Chip inventories slump
Although the semiconductor market is hurting and it is not expected to rebound until the latter half of the year, IHS iSuppli is reporting an unexpected decline in inventory, led by Intel. Inventory reached record highs late last year, so the turnaround is a surprise.
Inventory value fell almost five percent, while days of inventory (DOI) also declined five percent compared to Q3, much higher than the 1.5 percent initially forecast by IHS.
"Semiconductor companies reduced their inventories at a faster-than-expected rate in the fourth quarter as they moved to adjust to weakening demand," Sharon Stiefel, analyst for semiconductor market intelligence at IHS, said. "Many chip suppliers demonstrated great agility in their reactions to the drop in demand. No. 1 semiconductor supplier Intel Corp. was the most aggressive, cutting its stockpiles by more than half a billion dollars—the largest decrease on a dollar basis of any chipmaker."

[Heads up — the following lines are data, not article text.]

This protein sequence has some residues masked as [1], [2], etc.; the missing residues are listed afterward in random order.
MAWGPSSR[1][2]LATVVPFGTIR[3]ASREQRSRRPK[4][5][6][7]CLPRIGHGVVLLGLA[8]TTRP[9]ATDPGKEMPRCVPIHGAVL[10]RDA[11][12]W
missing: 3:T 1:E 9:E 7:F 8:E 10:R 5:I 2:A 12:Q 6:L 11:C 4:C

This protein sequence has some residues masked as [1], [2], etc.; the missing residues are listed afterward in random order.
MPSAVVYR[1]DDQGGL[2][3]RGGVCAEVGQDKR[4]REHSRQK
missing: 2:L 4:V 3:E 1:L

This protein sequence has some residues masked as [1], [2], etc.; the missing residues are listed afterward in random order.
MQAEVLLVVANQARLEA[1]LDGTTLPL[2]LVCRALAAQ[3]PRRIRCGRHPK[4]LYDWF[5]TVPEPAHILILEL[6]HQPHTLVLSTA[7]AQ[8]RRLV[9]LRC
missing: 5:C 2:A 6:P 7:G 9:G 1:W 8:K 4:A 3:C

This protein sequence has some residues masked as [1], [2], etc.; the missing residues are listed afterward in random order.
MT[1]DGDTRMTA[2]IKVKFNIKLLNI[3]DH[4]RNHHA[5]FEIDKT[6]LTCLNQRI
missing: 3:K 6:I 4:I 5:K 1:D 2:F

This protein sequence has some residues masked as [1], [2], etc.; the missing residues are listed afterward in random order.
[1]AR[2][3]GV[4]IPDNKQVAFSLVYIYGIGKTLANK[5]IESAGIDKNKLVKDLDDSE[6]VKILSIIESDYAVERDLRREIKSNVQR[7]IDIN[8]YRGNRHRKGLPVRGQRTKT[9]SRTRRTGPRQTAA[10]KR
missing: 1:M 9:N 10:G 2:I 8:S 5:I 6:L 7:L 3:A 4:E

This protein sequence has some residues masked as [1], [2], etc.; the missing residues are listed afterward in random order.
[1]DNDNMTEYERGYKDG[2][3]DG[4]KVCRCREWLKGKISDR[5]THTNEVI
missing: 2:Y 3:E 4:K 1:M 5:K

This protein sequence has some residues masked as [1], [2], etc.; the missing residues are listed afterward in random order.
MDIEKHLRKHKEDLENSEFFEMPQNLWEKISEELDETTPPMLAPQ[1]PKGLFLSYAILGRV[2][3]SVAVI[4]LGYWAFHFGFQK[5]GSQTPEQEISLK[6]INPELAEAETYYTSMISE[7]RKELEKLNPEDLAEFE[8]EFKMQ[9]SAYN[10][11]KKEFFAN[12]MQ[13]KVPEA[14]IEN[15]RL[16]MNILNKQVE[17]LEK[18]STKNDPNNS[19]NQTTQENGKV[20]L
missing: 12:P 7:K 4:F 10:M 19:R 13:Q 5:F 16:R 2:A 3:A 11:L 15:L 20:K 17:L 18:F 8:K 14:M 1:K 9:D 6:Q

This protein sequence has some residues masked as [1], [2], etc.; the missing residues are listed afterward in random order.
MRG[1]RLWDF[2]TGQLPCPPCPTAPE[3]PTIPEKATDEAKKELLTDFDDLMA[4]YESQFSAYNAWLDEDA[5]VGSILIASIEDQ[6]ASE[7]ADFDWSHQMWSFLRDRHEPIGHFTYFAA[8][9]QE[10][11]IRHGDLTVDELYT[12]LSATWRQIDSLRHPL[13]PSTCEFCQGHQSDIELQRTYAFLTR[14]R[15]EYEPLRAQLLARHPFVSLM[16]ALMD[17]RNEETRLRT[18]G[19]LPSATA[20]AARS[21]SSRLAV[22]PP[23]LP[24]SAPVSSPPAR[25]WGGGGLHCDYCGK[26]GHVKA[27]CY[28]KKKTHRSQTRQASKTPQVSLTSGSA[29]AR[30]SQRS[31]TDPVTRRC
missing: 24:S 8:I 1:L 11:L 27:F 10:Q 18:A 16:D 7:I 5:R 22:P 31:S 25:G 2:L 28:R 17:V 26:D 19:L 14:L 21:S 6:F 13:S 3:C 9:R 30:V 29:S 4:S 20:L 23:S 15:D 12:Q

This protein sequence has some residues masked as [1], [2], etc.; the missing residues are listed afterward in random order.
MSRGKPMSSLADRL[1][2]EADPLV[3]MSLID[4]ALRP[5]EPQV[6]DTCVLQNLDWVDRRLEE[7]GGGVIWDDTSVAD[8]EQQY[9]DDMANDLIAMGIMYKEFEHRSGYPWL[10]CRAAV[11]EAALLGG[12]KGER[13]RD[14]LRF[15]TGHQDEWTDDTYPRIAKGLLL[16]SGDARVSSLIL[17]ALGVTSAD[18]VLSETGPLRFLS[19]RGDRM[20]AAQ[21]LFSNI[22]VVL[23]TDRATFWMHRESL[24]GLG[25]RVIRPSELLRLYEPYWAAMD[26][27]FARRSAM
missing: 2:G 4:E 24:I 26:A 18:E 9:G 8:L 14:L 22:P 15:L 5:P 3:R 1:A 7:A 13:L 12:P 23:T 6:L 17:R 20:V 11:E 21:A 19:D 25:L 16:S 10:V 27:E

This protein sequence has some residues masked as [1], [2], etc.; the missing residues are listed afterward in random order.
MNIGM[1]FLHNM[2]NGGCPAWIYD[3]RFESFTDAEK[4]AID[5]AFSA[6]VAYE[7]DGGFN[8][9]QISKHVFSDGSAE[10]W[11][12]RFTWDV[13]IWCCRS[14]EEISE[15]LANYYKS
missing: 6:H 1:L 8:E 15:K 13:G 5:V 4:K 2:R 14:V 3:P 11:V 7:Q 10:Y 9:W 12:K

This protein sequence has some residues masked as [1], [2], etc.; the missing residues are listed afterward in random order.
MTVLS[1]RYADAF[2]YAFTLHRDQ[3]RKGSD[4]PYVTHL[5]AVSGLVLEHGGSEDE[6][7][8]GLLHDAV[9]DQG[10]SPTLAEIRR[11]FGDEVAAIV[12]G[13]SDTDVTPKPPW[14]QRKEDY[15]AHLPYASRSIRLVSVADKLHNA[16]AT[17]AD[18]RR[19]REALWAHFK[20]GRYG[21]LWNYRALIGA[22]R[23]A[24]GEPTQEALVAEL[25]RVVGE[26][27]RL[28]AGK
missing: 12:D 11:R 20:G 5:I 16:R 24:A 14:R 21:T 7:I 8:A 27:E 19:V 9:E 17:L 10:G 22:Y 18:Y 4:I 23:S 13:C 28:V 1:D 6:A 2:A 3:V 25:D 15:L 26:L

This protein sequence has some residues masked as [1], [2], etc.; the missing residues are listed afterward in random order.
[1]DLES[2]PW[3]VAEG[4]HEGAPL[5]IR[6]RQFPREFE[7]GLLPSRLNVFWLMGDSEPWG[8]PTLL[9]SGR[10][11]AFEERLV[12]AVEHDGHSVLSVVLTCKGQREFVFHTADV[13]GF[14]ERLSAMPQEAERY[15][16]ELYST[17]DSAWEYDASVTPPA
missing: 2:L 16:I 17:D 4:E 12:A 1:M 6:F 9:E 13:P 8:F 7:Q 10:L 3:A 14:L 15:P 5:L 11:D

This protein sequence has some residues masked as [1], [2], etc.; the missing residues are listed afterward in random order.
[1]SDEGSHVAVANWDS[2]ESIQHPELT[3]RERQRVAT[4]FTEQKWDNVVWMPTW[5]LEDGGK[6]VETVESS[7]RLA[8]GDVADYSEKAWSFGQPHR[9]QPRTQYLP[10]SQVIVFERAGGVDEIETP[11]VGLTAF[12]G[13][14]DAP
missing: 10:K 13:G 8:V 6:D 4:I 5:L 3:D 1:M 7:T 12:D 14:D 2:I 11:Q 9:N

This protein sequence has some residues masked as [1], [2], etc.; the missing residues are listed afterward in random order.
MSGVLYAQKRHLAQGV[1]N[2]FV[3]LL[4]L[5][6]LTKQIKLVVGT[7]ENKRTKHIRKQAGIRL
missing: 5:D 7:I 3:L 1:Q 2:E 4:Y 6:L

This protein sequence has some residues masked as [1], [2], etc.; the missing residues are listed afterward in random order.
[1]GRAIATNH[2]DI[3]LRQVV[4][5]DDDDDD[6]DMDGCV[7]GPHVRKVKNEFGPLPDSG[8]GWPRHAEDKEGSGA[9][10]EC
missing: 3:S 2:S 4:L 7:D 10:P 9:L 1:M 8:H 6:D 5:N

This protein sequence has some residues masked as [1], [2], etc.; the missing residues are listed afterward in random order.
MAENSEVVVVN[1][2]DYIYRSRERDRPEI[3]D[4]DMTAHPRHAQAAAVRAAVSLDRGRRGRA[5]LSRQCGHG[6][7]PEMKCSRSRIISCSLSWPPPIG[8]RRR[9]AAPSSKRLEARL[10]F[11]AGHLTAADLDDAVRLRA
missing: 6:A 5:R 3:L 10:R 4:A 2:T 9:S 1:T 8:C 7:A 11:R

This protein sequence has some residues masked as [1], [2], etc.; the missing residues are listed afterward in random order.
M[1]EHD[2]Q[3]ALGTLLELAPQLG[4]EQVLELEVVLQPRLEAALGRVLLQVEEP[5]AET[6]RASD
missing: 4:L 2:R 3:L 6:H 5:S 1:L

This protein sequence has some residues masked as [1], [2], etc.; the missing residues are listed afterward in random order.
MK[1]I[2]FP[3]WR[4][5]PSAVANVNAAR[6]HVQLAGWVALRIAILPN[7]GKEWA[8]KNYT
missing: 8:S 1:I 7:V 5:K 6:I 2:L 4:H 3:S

In other words the steep decline in inventory is not a reflection of recovering demand, it just means that chipmakers are getting better at dealing with low demand and moving to cut their inventory a bit more aggressively than in the past.
Although Intel managed to shave off $585 million in inventory value, representing an 11 percent cut, AMD managed to do away with $182 million, cutting its inventory by 25 percent. STMicroelectronics slashed its inventory by $131 million, or nine percent. Some companies bucked the trend, like Qualcomm, which saw its inventory increase to $247 million, or by 24 percent.
Analysts believe Qualcomm is ramping up production and intentionally increasing inventories to meet demand for upcoming phones and tablets. It is more than likely that AMD did the exact opposite, as it is gearing up to transition to a new generation of mid-range and low-end APUs over the next couple of months.